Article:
So there is a clash of contents as recited by Clark and Rusling with regards to the specific transaction as narrated in that book, and the book itself. Clark and Rusling connected dots that do not exist in the book, in other words Clark and Rusling invented a new story.
There is also a clash between the contents of the book which is fiction, and the Clark-Rusling version which is also fiction, but a fiction based upon the fiction that their version is in the book - which is fiction. Neither Clark nor Rusling were present at that supposed meeting with 'Jimmy' and so their only source is Ian Cowper Ross who wrote a book of fiction in 1990, and then, in 1991, without actually claiming that his novel of 1990 is really his own autobiographical account, Ian Cowper Ross recited a new version on BBC-TV that sounds like the novel, but which deviates from the fiction in the book, because Ian Cowper Ross claims that his TV version is autobiographical.
How did Ian Cowper Ross manage to pull-off that bait-and-switch trick? Simply by never referring to the novel on television and by never calling his father anyone but 'Daddy'. He also implied that Ronan O'Rahilly called his father 'Jimmy' but Ian Cowper Ross did not name his 'Daddy' or use his own full name on television. To discover who Ian Cowper Ross and his 'Daddy' and mother really are, we had to buy a copy of Ian's marriage certificate, since we knew from press reports where and when he go married, and the marriage certificate is a legal document that contains fact, and not fiction.
This brings us to that clash with the documentation in the DFDS encyclopedia. It refers to a specific day, month and year with regards to a specific ship owned by DFDS and called 'Fredericia'. The story told by Ian Cowper Ross is vague and told in print as fiction many years after the event. His version is a novel in which the name of a ship called 'Fredericia' does not appear.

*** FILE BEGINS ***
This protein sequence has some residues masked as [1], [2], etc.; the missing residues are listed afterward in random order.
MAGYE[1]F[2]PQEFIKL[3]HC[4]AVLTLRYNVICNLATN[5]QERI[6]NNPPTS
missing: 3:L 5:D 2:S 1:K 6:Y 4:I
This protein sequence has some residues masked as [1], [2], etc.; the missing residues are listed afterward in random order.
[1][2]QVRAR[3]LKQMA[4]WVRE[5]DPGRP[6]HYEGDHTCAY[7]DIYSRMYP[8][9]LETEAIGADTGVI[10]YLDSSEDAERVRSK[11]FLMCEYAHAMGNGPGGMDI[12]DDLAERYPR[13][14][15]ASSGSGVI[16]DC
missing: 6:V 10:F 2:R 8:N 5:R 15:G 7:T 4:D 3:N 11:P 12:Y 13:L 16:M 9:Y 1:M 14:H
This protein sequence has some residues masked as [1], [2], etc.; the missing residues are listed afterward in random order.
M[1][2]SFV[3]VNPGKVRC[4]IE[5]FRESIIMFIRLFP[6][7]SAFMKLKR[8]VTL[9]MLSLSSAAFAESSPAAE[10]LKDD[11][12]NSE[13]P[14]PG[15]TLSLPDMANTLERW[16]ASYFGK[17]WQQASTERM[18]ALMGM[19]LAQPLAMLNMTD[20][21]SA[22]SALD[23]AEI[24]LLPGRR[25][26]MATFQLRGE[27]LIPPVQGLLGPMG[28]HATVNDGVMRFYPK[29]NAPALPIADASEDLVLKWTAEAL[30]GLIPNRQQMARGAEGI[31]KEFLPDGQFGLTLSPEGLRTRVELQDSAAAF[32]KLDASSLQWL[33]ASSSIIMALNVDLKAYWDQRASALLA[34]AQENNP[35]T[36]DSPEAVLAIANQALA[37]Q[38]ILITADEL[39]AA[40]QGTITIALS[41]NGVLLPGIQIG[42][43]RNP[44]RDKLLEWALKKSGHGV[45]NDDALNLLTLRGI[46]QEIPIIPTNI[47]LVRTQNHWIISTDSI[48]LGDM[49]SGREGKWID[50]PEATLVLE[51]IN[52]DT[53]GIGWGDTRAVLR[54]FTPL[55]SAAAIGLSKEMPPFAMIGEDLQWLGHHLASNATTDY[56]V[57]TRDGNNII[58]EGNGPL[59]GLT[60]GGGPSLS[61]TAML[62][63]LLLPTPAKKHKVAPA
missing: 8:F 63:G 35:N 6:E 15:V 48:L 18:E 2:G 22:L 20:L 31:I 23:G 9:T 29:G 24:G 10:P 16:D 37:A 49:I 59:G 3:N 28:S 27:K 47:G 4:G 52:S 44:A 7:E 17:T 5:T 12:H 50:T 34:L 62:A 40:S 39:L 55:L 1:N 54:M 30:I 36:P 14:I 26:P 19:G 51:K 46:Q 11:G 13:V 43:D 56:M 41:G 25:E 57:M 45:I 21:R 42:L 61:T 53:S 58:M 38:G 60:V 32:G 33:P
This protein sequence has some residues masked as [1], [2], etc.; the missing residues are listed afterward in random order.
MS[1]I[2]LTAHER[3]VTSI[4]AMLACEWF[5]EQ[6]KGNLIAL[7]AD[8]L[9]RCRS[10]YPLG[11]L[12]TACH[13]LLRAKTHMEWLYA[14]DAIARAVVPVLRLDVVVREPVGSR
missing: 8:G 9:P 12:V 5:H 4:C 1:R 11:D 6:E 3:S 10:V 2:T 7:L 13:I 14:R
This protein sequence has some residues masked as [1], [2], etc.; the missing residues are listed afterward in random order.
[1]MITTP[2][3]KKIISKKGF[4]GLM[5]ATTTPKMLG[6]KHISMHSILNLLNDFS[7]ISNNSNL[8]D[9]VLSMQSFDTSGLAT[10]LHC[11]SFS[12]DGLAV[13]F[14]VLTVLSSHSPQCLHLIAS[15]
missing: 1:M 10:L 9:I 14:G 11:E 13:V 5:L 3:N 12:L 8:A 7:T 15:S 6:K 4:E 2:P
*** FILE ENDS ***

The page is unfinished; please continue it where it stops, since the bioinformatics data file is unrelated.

Before this analysis can continue, the reader must decide which of these two books to believe: The documentary encyclopedia, or the novel about fictitious people and a fictitious ship? The answer seems to be obvious, except to anoraks. They choose to believe the work of fiction.
There can be no better example for us to cite than that of the confused mind of a person who calls himself Fred Bramley. He has repeatedly accused us of believing the work of Ian Cowper Ross, while at the same time pointing out that the Ross book is a work of fiction. In reality, we accept the DFDS encyclopedia as fact while explaining why the words uttered by both Ronan O'Rahilly and Ian Cowper Ross are fiction. Why Fred Bramley has fixated upon this idea is not clear at all, since he clearly does not accept the DFDS encyclopedia as being true, and he obviously reveres the legacy of Ronan O'Rahilly.
Tomorrow we will continue to reveal why the texts of these two books present two different and totally incompatible storylines. Not only does the DFDS account open up a chain of events for inspection, but that same chain of events goes on to contradict just about everything that the Fred Bramleys of this world think that they know, when in reality know nothing at all about the real world.